4. There is clear linkage between product and sponsorship. Examples of clear connections are Yahoo! Music and XM Satellite Radio sponsoring the Grammy Awards; Beaches family resort sponsoring the Sesame Street Live tour; Michelin sponsoring Formula 1; a “clean, green” energy company sponsoring the concert tour of a musician with a well-publicized penchant for the environment. When the connection starts to become far-fetched—a fast-food company sponsoring the Olympics, for example—effectiveness decreases. If it takes longer than five seconds for you to explain the connection between a brand and an opportunity, it’s a safe bet most target buyers aren’t going to get it.
Although the sample of the Copernicus study was small, it is illustrative of what marketers can discover by taking a closer look at common attributes of effective sponsorships and events.
The take-away message? Before you invest heavily in sponsorship or event marketing, do the research. Stop relying on your gut and start using the facts from data and solid analysis to guide your sponsorship and event choices.

Company Bio: Copernicus Marketing Consulting and Research is in the business of transforming companies. We offer state-of-the-science consumer and business-to-business consulting, research, and modeling tools to help develop, plan, and implement marketing strategies that change brand trajectories, career paths, sometimes entire companies and even industries. For more information, visit

File Shredder

If you run Ad-Aware Spyware freeware to seek out nasties on your PC, you will be familiar with Lavasoft, Ad-Aware's creator. If you aren't, then go to to download this great free utility.
Lavasoft has recently launched a new product, which is very useful if you want to sell a PC, called File Shredder. It is designed to erase files from your hard disc so that they become extremely difficult, if not impossible, to recover by overwriting hard disc file storage sectors. File Shredder overwrites the hard disc using any of a dozen different algorithms, including several used by the military and one developed by the notable security professionals Bruce Schneier and Peter Gutmann.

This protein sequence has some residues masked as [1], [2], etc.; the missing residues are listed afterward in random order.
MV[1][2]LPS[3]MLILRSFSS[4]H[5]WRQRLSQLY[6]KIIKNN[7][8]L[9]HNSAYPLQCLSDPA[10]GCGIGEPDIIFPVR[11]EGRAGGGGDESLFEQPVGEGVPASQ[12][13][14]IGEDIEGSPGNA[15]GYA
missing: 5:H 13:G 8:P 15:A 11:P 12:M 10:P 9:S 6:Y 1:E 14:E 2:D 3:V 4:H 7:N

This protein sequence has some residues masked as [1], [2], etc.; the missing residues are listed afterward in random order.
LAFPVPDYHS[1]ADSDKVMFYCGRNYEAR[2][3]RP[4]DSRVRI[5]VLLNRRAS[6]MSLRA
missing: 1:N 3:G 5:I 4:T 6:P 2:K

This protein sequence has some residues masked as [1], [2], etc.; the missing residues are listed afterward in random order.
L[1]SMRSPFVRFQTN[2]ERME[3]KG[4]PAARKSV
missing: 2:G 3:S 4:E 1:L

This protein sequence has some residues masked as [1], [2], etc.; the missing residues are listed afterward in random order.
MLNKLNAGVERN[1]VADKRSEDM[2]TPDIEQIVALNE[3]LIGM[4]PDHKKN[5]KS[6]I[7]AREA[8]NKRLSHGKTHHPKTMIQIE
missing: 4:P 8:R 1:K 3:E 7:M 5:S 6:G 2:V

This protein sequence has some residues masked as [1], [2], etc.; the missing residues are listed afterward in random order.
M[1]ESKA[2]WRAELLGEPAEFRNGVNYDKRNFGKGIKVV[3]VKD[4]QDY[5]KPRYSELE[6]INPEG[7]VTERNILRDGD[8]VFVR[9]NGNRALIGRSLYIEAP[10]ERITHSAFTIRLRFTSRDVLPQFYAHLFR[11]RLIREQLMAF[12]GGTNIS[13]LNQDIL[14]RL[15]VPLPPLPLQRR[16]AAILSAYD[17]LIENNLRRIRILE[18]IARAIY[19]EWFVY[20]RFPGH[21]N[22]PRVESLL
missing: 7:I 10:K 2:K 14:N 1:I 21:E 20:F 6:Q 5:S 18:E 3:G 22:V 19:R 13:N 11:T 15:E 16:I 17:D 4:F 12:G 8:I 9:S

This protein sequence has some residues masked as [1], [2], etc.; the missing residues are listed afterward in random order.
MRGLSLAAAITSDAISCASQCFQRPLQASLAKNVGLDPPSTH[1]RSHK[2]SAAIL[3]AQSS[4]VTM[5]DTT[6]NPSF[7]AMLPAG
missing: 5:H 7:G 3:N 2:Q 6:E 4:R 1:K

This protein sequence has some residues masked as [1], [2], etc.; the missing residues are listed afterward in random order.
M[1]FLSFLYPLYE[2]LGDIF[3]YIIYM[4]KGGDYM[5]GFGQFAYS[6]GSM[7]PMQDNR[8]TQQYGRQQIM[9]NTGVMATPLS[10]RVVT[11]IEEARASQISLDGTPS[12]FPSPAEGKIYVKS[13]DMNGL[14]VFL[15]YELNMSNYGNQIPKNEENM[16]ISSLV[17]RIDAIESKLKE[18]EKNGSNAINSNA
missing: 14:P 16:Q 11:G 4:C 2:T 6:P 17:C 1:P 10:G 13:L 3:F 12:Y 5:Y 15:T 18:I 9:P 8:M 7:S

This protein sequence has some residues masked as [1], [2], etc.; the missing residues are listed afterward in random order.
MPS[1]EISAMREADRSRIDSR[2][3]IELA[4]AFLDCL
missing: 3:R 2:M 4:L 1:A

You can conveniently shred files by dragging and dropping them into your desktop "shredding bin". You can shred all your temporary files. You can erase individual files, folders or everything in the Recycle Bin. You can clean up your computing history by using the "Shred all free space guide" to clean your computer from all old deleted files and folders that are still stored on your drives.
As I say, very, very handy if you are selling an old PC - none of your data will be left on the PC to be recovered after sale.
Costing USD$29.95, view File Shredder at

Adobe Woes

If any of you have purchased new Windows PCs and are having trouble getting existing Adobe products to work, it can be a VERY frustrating process to track down exactly what the problem is, and just how to fix them.
I recently had a problem with Adobe Acrobat 5.0 and Photoshop 7.0 refusing to even start on a new PC - even though the new PC and the old PC having exactly the same operating systems. Google is a great place to start looking for fixes for these types of problems, but despite getting some great ideas of what the problem wasn't, it still came down to some plain old skull sweat in the end.
So, just in case any of you have the same problem at any stage, I thought I would document the problems and the solutions here.
The Acrobat 5.0 Problem: Acrobat refused to start on the new PC at all. I then uninstalled it and attempted to reinstall from CD. The 'setup.exe' file on the CD wouldn't start. I tried Start | Run and navigating to the CD and that didn't work either. Adobe Photoshop kept giving me an error on start of ""
So the fix:
  • Uninstall all Adobe software.